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Fuel Cells for Domestic Electricity

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I spent some sleepless hours last night as a ferocious rain storm howled outside. It was blowing hard enough that I worried about tree limbs striking the house, but mostly I was thinking about power lines. Somewhere between the local substation and our house, something was bound to get knocked down, and we would have to cope with the inconvenience of being without electricity until the power company crews could string things back together.

As it happened, we were lucky, and the power didn't even wink (at least while I was awake). But it made me think again of how archaic the practice of planting poles and stringing wires seems in the digital age. As sophisticated as the buildings we create are, we still have to power then with what amounts to a vast network of extension cords. Distributed generation--putting the power plant in the neighborhood, or even right in the house--has long seemed to me the way of the future. But how far in the future?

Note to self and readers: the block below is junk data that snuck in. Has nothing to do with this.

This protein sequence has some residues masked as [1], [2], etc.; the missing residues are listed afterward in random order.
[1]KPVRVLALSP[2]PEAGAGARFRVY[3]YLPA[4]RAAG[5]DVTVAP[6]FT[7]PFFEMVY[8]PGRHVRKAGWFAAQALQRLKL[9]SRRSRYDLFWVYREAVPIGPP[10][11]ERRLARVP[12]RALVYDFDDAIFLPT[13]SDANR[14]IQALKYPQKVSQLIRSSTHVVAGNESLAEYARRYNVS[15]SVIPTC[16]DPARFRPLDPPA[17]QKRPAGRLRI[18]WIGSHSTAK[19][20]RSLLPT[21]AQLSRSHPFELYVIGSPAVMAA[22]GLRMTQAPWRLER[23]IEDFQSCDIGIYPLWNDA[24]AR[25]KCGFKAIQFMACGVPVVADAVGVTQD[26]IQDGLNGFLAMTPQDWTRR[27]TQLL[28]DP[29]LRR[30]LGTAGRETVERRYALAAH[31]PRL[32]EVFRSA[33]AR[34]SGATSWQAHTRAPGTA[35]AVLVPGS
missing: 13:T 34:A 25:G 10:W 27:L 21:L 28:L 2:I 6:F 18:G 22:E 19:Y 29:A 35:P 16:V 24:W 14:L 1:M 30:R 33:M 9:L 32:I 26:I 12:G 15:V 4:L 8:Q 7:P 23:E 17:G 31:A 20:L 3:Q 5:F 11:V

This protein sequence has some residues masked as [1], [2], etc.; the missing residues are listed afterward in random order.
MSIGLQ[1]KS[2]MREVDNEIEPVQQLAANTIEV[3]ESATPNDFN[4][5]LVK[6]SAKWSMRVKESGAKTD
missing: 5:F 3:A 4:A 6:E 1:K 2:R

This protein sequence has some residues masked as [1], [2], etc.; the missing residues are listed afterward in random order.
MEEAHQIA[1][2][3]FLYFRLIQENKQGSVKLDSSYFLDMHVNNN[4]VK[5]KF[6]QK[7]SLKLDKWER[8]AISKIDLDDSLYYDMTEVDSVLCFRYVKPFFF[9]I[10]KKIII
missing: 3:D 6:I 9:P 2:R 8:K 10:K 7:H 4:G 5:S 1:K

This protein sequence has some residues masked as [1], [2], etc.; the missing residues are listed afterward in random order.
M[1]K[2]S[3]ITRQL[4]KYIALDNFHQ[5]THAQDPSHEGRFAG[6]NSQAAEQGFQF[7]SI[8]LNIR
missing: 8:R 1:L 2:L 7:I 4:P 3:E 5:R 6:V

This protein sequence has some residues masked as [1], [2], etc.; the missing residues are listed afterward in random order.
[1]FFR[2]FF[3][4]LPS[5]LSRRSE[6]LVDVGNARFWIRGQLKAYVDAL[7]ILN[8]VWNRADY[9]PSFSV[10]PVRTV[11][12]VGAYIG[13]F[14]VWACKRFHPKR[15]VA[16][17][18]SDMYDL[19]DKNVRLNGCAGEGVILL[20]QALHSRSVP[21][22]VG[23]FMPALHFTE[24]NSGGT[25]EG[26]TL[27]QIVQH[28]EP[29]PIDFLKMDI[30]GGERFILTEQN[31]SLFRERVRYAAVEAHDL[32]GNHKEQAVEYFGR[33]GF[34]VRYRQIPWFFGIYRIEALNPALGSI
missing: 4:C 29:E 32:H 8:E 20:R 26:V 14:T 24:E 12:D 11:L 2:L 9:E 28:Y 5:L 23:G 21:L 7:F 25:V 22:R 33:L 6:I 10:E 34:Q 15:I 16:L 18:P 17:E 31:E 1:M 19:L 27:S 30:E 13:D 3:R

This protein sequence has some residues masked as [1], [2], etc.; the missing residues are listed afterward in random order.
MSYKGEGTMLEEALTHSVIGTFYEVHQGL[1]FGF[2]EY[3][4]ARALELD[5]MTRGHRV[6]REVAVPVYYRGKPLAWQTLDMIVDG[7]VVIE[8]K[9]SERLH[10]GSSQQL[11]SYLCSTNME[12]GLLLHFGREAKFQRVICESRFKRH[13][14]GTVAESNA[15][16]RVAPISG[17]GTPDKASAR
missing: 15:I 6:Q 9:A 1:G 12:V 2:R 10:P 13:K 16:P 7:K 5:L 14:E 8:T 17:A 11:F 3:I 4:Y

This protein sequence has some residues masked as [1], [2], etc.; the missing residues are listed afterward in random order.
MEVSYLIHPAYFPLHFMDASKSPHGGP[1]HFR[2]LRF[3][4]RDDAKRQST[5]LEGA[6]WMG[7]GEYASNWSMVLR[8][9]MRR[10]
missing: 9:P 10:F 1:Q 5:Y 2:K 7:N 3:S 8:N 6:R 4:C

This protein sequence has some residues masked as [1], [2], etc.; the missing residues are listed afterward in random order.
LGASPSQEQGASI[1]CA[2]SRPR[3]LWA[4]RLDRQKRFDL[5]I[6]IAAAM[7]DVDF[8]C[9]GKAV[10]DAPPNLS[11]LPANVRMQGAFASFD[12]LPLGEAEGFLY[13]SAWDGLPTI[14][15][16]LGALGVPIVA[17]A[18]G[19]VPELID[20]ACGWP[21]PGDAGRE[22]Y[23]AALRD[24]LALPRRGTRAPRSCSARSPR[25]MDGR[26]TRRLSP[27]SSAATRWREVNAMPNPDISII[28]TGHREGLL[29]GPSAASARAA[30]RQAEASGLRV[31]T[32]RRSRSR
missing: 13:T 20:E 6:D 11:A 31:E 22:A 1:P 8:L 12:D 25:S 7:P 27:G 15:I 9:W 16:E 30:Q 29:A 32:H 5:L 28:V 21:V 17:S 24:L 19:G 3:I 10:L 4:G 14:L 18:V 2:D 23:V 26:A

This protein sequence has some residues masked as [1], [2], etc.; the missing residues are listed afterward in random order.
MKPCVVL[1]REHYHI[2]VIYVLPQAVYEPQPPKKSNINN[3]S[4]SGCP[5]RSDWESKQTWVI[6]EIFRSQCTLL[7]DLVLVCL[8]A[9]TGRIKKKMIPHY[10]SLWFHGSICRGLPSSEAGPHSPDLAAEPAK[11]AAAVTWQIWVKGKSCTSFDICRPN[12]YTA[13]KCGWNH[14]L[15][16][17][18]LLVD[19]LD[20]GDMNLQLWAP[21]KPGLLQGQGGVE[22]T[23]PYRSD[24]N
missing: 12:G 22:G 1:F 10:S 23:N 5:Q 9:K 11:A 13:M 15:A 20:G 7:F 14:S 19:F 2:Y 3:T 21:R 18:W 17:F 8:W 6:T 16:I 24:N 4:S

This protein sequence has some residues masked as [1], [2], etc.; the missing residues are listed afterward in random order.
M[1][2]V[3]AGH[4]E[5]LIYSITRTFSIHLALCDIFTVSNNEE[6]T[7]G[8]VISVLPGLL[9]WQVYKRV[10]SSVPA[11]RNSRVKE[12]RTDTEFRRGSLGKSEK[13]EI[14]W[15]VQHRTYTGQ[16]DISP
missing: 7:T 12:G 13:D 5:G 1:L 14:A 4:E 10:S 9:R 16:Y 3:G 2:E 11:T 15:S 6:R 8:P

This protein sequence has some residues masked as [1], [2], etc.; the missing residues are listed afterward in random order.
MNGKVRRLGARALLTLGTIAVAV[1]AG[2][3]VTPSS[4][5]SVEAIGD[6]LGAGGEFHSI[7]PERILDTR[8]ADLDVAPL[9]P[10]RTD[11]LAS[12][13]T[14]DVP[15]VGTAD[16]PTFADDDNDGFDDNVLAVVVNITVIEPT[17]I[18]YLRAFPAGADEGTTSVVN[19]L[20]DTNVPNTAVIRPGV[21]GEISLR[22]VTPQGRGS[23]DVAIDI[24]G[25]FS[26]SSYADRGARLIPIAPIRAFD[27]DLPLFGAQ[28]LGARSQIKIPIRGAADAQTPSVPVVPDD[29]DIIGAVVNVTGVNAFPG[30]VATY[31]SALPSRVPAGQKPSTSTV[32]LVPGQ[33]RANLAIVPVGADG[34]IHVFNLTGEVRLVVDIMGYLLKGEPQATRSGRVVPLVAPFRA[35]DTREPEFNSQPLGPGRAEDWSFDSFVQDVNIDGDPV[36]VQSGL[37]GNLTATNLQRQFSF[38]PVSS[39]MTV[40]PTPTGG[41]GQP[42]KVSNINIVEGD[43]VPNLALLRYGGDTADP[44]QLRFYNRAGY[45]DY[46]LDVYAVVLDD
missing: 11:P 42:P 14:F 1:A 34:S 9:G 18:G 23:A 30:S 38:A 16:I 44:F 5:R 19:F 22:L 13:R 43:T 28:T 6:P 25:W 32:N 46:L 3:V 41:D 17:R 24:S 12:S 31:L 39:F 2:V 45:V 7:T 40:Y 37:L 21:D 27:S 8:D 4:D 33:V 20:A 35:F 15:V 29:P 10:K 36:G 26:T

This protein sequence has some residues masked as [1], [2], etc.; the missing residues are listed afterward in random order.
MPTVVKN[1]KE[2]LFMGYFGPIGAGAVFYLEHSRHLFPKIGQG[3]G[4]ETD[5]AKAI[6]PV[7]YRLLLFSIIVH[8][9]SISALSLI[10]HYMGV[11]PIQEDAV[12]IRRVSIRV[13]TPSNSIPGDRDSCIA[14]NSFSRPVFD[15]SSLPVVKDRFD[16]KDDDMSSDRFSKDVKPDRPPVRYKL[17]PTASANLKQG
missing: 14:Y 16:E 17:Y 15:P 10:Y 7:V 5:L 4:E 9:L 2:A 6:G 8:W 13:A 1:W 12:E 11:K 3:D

Maybe not so far. CBS's 60 Minutes recently covered Bloom Energy a company that has invented an incredibly compact, modular fuel cell generator that seems surprisingly close to being market ready. A pair of the basic cells, each of which is small enough to hold in the palm of one's hand, is enough to run an average house. Gang enough of them together, and the system can power a large commercial facility, using fossil fuels, bio-fuels, or landfill gas. Bloom has secured hundreds of millions of dollars in venture capital, and has such early adopters as Google and Ebay testing large-scale arrays on their corporate campuses.

Power lines are so ubiquitous that we think we don't even see them. But when we finally do get rid of them, we're going to wonder how we stood them for so long. --Bruce D. Snider

 

 
 

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